Buzzelli family entertains at guest speaker series


Photo Credit: (RMU Sentry Media)

It was a homecoming of sorts for two of the three speakers of Robert Morris University’s Diversity Speaker Series on October 24 at the Rogal Chapel.

In recognition of Italian Heritage Month, RMU graduates Robert and Armand Buzzelli (Sr.), along with brother Anthony, a Penn State graduate, spoke to both students and staff about how being a part of an Italian family in Pittsburgh made them into the people they are today.

“Our family is a very proud family. We’re family-orientated, whereas most folks are only worried about working,” said Robert, who is the executive vice-president of Allegheny Valley Bank. “To this day, I haven’t forgotten that.”

The natives of the city’s Bloomfield neighborhood spoke about the importance of family, education, community, and food in an Italian household, and how these aspects played an important role in their lives growing up.

Anthony, former vice chairman of Deloitte & Touche, said that after returning from a recent trip to Italy, he realized how much his home life reflected that of a typical Italian family.

“There were a lot of people living in our house growing up and there weren’t a lot of bedrooms, so you just kind of found a place to sleep.  Don’t get me wrong though, it was terrific,” he said. “There was nothing negative about it and until you travel the world and see other countries, you don’t quite understand the impact of that.”

Anthony and Armand’s father immigrated to the United States during the Great Depression and settled in the steel town of Vandergrift because of relatives that lived in the area.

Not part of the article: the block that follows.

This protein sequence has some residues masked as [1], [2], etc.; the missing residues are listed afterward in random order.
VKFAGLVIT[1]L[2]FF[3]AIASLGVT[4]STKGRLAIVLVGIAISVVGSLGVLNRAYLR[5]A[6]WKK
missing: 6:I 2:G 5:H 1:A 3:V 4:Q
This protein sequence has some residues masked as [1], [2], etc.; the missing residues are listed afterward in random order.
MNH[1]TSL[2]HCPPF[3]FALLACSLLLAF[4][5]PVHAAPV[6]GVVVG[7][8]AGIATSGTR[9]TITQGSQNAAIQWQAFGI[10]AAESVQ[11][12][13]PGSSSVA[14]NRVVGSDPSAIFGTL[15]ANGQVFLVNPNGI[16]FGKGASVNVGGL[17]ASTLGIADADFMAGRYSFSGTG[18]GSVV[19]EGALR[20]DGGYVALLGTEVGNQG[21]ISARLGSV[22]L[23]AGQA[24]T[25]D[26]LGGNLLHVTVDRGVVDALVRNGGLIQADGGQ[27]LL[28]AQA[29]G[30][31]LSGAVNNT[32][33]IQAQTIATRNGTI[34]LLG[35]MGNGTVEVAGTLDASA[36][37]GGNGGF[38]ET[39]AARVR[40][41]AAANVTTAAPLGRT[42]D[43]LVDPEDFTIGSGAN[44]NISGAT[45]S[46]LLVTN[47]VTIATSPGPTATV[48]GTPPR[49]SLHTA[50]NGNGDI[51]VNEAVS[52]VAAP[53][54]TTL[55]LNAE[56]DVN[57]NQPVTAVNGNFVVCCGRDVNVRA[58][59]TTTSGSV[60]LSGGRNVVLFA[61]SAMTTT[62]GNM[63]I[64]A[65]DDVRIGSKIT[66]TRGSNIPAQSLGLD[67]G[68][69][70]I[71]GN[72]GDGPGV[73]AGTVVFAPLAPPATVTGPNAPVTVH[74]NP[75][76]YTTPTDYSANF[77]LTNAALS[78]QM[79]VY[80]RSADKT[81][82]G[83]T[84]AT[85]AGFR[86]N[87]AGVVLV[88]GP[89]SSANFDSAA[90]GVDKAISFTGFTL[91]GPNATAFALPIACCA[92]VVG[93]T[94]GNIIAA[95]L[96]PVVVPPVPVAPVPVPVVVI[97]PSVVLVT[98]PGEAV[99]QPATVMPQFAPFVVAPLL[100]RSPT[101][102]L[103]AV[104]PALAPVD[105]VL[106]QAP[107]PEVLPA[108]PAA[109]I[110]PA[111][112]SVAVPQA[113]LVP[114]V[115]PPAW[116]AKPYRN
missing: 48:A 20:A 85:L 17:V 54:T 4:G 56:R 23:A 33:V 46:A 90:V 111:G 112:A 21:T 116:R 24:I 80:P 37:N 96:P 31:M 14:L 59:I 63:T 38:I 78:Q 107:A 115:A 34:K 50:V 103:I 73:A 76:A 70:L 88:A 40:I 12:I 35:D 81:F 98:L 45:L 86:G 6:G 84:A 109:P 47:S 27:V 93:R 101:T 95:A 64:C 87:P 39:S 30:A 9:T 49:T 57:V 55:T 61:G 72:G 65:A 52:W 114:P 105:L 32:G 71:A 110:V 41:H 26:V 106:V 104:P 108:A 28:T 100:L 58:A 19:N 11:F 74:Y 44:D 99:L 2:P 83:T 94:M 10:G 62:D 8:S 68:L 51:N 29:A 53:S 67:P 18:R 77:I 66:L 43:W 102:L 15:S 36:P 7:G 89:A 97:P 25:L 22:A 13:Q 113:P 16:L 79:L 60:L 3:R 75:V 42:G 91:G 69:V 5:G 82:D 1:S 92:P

“Here were people who gave up whatever they had to go someplace new, just because they had connections there,” explained Anthony, who also served on the board for Penn State’s Smeal College of Business and UCLA’s School of Public Affairs.

Armand, whose son is RMU’s Director of Campus Recreation, explained how his father taught him the importance of having a strong work ethic.

“My dad always carried a chip on his shoulder. It made him stronger and he instilled that into us and taught us to be good people,” the manager of North American RtP operations for Alcoa said. “We didn’t know we were poor. We had our family and that was the main thing.”

All three men were pushed by their parents to not only attend college, but to also be a considerate person, and Robert said that that has stuck with him throughout his life.

“The most important thing to my mother was that I got an education, that I’m working and eating, and above all else, that I’m respectful. Everything else doesn’t happen without those things.”

Anthony said that the reason his brother and cousin were pushed towards getting an education was because their parents never had the opportunity to do so.

“Our father never made it past the sixth grade and our mother dropped out in eighth grade, so they pushed us towards school” he added. “Our education and the environment in which he grew up in really made the difference.”